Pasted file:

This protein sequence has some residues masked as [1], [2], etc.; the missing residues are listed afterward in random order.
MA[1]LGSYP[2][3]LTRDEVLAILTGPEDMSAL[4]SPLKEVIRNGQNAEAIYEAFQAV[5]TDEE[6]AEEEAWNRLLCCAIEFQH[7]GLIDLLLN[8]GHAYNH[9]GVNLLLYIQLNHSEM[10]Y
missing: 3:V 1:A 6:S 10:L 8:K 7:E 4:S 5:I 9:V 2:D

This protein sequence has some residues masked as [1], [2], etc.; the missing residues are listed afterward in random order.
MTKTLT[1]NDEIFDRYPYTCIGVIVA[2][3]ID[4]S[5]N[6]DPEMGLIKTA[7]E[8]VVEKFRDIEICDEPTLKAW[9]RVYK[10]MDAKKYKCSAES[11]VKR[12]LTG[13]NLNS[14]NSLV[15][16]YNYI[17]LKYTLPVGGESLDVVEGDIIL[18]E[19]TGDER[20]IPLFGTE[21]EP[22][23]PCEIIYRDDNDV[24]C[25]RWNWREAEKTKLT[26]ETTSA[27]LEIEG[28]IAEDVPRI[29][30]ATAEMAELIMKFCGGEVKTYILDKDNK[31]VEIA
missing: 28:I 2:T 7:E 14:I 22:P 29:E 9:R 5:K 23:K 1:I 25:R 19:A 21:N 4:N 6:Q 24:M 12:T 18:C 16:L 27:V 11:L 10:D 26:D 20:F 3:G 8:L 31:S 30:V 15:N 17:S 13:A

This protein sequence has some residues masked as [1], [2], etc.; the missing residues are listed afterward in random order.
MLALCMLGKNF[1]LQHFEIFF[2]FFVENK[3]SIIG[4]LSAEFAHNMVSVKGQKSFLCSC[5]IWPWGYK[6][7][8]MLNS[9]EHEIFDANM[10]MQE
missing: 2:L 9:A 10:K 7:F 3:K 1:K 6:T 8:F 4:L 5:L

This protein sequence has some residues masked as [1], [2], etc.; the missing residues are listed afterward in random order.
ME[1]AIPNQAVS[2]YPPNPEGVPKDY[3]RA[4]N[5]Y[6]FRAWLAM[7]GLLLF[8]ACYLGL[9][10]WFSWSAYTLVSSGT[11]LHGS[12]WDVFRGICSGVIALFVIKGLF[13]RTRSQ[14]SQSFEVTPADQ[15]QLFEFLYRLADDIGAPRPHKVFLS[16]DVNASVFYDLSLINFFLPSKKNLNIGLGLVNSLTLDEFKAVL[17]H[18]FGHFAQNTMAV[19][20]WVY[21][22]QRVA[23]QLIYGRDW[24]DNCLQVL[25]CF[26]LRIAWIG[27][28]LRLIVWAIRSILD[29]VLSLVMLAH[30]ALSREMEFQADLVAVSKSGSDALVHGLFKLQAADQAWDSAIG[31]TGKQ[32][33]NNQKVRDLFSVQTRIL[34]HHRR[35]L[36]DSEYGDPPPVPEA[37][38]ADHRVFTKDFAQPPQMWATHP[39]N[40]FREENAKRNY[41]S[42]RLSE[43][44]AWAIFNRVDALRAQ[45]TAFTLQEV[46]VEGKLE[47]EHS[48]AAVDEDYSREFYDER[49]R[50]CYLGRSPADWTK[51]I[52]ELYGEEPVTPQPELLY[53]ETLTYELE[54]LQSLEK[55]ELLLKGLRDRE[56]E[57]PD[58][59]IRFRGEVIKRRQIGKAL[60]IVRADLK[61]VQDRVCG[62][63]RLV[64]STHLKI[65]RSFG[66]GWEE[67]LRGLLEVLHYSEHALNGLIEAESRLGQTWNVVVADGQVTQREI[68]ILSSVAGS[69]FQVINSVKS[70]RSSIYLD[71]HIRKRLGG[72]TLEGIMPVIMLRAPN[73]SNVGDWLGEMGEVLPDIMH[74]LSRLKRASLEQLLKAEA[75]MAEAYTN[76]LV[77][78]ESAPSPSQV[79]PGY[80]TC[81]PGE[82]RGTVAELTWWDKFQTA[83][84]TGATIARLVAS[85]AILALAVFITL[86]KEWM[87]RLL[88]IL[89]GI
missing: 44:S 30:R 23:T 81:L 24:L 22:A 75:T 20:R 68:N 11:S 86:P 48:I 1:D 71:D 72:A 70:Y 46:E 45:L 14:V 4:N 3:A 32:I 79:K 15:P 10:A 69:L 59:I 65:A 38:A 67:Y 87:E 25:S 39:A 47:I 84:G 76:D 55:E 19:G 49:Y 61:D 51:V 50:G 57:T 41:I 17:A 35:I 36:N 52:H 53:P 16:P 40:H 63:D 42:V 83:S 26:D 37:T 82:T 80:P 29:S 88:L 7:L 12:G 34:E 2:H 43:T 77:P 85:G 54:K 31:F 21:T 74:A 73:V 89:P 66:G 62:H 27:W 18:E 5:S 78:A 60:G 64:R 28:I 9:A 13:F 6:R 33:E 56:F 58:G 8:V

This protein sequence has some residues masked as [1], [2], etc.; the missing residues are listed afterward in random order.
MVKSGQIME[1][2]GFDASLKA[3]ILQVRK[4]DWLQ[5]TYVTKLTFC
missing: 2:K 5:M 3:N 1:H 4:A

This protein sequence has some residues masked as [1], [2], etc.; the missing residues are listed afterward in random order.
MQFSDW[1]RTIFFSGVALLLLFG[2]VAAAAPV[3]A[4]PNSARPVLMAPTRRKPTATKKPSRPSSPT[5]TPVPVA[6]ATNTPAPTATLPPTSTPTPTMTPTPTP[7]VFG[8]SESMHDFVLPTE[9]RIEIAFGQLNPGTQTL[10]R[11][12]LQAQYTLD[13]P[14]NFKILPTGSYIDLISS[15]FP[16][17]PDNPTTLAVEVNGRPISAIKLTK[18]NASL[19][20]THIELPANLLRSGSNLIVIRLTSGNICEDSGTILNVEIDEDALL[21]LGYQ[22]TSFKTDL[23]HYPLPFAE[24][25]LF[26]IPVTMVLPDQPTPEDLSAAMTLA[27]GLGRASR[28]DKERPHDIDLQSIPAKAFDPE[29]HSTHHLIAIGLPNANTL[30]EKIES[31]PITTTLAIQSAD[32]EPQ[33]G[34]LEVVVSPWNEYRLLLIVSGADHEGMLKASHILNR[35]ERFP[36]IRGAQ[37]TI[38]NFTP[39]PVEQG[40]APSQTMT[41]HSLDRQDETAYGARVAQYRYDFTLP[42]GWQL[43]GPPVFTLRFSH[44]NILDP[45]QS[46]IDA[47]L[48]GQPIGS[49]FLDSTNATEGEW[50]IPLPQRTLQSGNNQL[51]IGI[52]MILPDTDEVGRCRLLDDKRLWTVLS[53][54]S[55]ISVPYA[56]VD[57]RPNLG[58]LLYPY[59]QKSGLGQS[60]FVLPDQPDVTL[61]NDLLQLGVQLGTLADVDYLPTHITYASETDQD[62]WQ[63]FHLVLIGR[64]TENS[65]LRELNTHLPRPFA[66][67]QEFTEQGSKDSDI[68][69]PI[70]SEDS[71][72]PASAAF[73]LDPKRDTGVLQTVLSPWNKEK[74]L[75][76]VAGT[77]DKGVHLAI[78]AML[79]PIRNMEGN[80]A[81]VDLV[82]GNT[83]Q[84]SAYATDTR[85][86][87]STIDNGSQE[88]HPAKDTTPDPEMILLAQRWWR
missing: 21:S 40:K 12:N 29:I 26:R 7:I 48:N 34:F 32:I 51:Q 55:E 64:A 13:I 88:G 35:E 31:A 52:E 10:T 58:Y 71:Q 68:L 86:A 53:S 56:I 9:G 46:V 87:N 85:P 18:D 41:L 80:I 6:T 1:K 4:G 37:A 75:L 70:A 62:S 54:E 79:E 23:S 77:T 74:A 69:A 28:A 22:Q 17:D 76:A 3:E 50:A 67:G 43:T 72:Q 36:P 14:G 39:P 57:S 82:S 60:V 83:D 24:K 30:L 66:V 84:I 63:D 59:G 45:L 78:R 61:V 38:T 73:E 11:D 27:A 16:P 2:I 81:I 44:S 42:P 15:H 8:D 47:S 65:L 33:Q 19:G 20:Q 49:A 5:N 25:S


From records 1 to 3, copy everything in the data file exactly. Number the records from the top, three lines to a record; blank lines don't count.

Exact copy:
This protein sequence has some residues masked as [1], [2], etc.; the missing residues are listed afterward in random order.
MA[1]LGSYP[2][3]LTRDEVLAILTGPEDMSAL[4]SPLKEVIRNGQNAEAIYEAFQAV[5]TDEE[6]AEEEAWNRLLCCAIEFQH[7]GLIDLLLN[8]GHAYNH[9]GVNLLLYIQLNHSEM[10]Y
missing: 3:V 1:A 6:S 10:L 8:K 7:E 4:S 5:I 9:V 2:D

This protein sequence has some residues masked as [1], [2], etc.; the missing residues are listed afterward in random order.
MTKTLT[1]NDEIFDRYPYTCIGVIVA[2][3]ID[4]S[5]N[6]DPEMGLIKTA[7]E[8]VVEKFRDIEICDEPTLKAW[9]RVYK[10]MDAKKYKCSAES[11]VKR[12]LTG[13]NLNS[14]NSLV[15][16]YNYI[17]LKYTLPVGGESLDVVEGDIIL[18]E[19]TGDER[20]IPLFGTE[21]EP[22][23]PCEIIYRDDNDV[24]C[25]RWNWREAEKTKLT[26]ETTSA[27]LEIEG[28]IAEDVPRI[29][30]ATAEMAELIMKFCGGEVKTYILDKDNK[31]VEIA
missing: 28:I 2:T 7:E 14:I 22:P 29:E 9:R 5:K 23:K 1:I 25:R 19:A 21:N 4:N 6:Q 24:M 12:T 18:C 16:L 27:V 11:L 10:D 26:D 20:F 3:G 8:L 31:S 30:V 15:N 17:S 13:A

This protein sequence has some residues masked as [1], [2], etc.; the missing residues are listed afterward in random order.
MLALCMLGKNF[1]LQHFEIFF[2]FFVENK[3]SIIG[4]LSAEFAHNMVSVKGQKSFLCSC[5]IWPWGYK[6][7][8]MLNS[9]EHEIFDANM[10]MQE
missing: 2:L 9:A 10:K 7:F 3:K 1:K 6:T 8:F 4:L 5:L